Use of vegetable oils like soybean, canola, corn and sunflower oils can lower heart disease risk, suggest University of Missouri researchers.
Kevin Fritsche, along with Guy Johnson, an adjunct professor of food and human nutrition at the University of Illinois, conducted one of the most thorough studies on linoleic acid (LA) questioning whether this fatty acid promoted inflammation in humans.
When the evidence from numerous clinical trials was gathered and examined, Fritsche said it was clear that LA consumption did not promote inflammation in healthy people.
Fritsche and Johnson reviewed 15 clinical trials that studied nearly 500 adults as they consumed various forms of fats, including vegetable oils.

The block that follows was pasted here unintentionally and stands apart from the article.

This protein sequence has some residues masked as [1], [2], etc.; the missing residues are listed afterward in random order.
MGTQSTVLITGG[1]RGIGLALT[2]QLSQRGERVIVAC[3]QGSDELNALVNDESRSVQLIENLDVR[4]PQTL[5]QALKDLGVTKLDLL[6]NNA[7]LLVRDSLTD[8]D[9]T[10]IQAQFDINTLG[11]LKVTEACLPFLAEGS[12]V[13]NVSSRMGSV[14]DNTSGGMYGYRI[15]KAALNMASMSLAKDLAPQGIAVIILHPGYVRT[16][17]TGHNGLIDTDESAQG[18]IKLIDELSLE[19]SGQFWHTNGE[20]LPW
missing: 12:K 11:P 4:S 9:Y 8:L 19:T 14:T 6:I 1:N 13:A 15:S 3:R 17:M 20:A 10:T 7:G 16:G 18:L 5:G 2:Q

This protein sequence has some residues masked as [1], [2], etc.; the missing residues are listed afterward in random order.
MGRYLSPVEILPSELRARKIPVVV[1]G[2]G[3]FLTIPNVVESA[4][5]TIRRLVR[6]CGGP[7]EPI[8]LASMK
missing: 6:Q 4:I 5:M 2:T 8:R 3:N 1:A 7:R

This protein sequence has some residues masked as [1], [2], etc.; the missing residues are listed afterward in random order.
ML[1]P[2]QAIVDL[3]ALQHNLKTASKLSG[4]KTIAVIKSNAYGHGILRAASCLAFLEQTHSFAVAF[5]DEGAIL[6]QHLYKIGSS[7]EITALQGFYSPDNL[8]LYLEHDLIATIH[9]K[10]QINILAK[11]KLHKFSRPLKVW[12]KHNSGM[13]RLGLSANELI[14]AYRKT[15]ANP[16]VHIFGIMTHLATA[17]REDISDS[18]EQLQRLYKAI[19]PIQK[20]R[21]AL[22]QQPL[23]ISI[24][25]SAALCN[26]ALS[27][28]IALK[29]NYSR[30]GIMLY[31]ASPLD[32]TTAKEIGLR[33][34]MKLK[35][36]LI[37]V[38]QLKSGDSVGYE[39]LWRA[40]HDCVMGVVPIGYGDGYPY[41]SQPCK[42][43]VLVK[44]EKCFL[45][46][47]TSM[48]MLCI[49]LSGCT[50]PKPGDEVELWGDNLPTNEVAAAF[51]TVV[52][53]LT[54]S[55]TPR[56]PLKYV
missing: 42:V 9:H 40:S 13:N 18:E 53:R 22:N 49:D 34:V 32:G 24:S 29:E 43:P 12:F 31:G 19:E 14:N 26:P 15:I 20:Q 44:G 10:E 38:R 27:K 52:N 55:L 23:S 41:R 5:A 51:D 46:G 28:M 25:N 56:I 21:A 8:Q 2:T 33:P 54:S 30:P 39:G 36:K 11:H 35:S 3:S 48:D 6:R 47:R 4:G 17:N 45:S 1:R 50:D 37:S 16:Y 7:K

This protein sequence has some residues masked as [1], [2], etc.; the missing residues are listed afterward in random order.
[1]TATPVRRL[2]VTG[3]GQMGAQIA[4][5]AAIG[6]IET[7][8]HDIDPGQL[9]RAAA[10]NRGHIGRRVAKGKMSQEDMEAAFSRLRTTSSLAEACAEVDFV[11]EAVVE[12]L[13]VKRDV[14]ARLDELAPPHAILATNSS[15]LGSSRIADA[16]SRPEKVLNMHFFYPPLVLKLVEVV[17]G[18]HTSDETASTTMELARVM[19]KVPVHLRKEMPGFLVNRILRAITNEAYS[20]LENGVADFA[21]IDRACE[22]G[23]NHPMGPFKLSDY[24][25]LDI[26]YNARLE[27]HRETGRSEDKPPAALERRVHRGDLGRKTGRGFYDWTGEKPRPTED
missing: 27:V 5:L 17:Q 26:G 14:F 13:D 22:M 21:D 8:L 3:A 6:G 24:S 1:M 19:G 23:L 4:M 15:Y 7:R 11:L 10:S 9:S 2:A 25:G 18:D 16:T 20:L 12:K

The researchers could find no evidence that a diet high in linoleic acid had any links to inflammation in the body.
Due to this discovery, the researchers say that it is important to continue following the current recommendations from the Institute of Medicine and the American Heart Association to use vegetable oil when cooking and consume between two and four tablespoons of vegetable oil daily to reach the necessary amount of linoleic acid needed for a heart-healthy diet.
The study has been published in the Journal of the Academy of Nutrition and Dietetics.